Do Senators routinely profit on short-term stock trades, based on greater knowledge than the average investor? That's the implied charge in an article about an academic study linked to in a number of good blogs this week. (Kevin Drum, Tyler Cowen -- via Daniel Drezner, Jane Galt)
The study found that, in the period 1993-1998, based on extrapolations from financial disclosure reports, Senators buying and selling common stocks beat the market by 12%, while ordinary investors lag the market and corporate executives beat the market by only 5%. The study cited concludes that "These results suggest that Senators knew appropriate times to both buy and sell their common stocks."
That's a heavy accusation, and it piqued my curiosity, so I got a copy of the study by Alan Ziobrowski of the Real Estate Department at the J. Mack Robinson School of Business at Georgia State. (It's not yet published.) I was a little skeptical, not because I doubt that many Senators are corrupt and take advantage of their positions, but because it's a little hard to understand exactly how most Senators would come to have the knowledge needed to time stock transactions. 90% of Senate business is unlikely to have any predictable effect on any specific company's stock price. And of the things that do -- such as the Telecommunications Act of 1996 -- it's hard to see when the Senators have a real information advantage. If, for example, you knew that an amendment would pass on the telecommunications bill that would give an advantage to, say, AT&T, you could theoretically make some quick money buying the stock before the vote. But if you as a Senator know the amendment will pass, chances are, so do the hundreds of specialized reporters and lobbyists that are feeding information back into Wall Street. You might have a few hours advance notice that a company in your state is getting a federal contract. But if you're like most Senators, your #1 priority is to get credit for announcing it, so you don't really have time for a quick call to your broker before you hit the Senate press gallery or fax out a press release.
On the other hand, Senators might obtain profitable inside information or access to intitial public offerings of stocks from lobbyists, friends or contributors as a kind of bribe, which is a more serious charge. During this period of time, at least two Senators had been investigated for making quick profits on initial public offerings and penny stocks: Al D'Amato and Bob Toricelli. So I was curious if those two had distorted the study. In a footnote, the study says that IPOs were not included at all (why not?), so neither D'Amato nor Toricelli, nor the most identifiable type of actual corruption, figure. The study does note that of the 6,000 stock transactions he tallied in the six-year period, more than half were accounted for by only four Senators: the late Claiborne Pell of Rhode Island, John Danforth of Missouri, John Warner of Virginia, and Barbara Boxer of California. The first two retired in the mid-1990s, well before the period covered in this outdated study ended. Danforth, Pell and Warner are also all heirs to great estates (Warner's first wife was a Mellon heiress), and Pell and Danforth were Senators of absolute, unquestioned integrity. (Not to denigrate the other two.) Boxer, as it happens, was a stockbroker by profession before entering politics, so perhaps knows what she's doing.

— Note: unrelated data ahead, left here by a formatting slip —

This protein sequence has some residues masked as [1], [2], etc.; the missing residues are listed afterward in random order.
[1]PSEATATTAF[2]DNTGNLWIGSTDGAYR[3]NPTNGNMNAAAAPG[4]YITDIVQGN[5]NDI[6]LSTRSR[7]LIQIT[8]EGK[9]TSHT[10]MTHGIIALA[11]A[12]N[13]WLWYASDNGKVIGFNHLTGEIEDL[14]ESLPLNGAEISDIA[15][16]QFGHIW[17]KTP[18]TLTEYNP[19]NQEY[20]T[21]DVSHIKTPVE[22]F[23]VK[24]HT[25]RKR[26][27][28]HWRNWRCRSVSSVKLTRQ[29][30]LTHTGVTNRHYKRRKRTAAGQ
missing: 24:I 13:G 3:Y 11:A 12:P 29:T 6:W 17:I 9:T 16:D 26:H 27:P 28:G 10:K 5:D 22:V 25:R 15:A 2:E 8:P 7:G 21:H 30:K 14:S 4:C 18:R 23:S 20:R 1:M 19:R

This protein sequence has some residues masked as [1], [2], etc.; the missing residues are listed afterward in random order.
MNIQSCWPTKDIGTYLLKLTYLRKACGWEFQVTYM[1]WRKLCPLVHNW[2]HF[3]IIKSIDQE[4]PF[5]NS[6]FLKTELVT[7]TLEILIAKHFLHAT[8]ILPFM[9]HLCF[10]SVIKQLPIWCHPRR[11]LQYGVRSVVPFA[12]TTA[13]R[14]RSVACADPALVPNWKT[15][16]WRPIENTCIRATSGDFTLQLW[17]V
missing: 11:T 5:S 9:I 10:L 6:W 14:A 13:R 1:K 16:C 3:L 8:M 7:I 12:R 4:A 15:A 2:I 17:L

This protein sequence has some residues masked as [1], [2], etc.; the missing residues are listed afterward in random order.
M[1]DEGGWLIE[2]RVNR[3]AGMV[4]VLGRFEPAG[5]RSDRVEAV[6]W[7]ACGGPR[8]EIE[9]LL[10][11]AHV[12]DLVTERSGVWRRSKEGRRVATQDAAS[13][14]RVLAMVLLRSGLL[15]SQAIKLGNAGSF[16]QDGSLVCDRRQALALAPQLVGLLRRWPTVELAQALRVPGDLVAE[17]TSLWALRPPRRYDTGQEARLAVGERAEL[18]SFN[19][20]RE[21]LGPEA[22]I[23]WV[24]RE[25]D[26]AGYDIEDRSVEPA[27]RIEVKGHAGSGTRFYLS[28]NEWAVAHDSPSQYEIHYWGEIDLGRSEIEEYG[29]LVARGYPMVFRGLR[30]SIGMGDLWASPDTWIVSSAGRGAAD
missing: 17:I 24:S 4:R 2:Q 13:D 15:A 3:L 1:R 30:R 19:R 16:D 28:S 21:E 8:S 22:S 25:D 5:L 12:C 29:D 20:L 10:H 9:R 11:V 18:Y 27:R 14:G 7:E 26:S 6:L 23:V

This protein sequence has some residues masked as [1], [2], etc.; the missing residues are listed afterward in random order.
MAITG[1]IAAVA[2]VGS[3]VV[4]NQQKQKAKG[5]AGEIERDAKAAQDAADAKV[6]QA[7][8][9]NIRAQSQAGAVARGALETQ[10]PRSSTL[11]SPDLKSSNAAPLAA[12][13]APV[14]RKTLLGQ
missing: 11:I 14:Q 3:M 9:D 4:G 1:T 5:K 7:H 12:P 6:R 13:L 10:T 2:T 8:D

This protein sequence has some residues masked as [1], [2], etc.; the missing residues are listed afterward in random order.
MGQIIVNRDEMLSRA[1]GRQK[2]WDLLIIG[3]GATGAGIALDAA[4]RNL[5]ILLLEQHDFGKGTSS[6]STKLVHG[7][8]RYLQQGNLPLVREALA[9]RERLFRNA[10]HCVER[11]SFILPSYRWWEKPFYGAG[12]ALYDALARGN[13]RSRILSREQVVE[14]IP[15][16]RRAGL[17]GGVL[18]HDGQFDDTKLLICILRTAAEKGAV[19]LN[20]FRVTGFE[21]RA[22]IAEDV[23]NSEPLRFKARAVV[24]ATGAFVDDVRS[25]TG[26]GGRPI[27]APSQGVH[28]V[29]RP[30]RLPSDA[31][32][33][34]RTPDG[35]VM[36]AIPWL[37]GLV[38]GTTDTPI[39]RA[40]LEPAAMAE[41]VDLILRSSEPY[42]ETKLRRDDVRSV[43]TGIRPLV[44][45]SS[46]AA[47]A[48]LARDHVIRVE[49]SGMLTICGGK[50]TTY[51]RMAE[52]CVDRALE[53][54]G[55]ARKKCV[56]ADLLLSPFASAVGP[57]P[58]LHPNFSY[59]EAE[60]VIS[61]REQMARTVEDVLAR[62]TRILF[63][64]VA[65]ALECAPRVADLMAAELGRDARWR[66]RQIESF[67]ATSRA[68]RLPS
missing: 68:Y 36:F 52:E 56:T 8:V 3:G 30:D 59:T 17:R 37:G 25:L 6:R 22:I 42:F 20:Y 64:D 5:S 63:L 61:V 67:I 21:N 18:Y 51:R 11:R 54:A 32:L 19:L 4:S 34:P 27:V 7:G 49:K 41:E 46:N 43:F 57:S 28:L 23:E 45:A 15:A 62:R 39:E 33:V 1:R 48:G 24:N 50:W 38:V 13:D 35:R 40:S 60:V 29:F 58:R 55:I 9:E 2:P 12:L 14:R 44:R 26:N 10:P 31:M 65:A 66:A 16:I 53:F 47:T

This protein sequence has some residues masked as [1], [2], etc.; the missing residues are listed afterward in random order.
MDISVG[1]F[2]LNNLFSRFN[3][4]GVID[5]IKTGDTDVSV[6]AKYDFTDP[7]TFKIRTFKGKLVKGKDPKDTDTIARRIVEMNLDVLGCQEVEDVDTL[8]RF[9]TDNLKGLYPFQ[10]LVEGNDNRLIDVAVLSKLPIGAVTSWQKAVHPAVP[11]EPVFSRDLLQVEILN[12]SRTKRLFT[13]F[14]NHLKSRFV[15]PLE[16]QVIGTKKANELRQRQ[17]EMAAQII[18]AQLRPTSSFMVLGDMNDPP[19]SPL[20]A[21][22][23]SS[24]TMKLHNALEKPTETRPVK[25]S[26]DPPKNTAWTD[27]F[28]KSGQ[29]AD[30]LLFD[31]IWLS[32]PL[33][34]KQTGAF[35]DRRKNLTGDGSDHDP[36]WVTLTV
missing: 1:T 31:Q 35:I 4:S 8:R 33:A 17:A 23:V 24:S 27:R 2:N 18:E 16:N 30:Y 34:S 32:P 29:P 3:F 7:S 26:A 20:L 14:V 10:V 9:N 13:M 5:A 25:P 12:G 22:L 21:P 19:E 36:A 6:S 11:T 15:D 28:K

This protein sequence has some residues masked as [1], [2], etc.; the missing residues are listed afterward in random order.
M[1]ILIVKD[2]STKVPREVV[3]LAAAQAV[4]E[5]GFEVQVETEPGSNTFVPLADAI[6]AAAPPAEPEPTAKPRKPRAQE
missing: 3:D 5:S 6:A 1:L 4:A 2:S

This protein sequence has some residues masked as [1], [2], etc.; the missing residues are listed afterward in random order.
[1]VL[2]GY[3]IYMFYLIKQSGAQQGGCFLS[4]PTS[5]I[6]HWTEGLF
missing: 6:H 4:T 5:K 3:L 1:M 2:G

The Ziobrowski study recalculates the results by another statistical method (which I am not qualified to evaluate), that he says weights the Senators equally and thus eliminates the distortion of the four heavy traders, finding by this method a smaller but still statistically significant advantage in the Senators' stock purchases, though not their sales. Ziobrowski concludes based on this method that "trading with an informational advantage is common among Senators." Yet in the first years of the study, which is when the advantage appears, only 25-27 of the hundred Senators traded stocks at all. So it is not "common," since it is actually not common for Senators to trade stocks at all. In the last two years of the study, the number of Senators actively trading stocks rose into the high 30s, but in those later years, the Senators' advantage over the market also disappeared.
The study performs various other statistical breakdowns of the data, by party, by committee assignment and by seniority, but with each breakdown, the sub-sample of the 25 actively trading Senators naturally gets even smaller. He concludes that first-term Senators do better than Senators with more seniority, but that's a counterintuitive result: If Senators were trading on either information about congressional action, or on information provided by lobbyists, in either case Senators with greater seniority, and hence greater power, should be at an advantage. Counter-intuitive results such as this should suggest that the results are mostly statistical anomalies resulting from the small samples. And it also seems to me that, before concluding that Senators trade on an information advantage, there should be some effort to determine what the information advantage is and whether the stocks in question were those on which a Senator might have some information.
It is a provocative study, and should not be written off altogether. And IPO profits should certainly be included. But for the most part, this seems like public choice theory run amuck.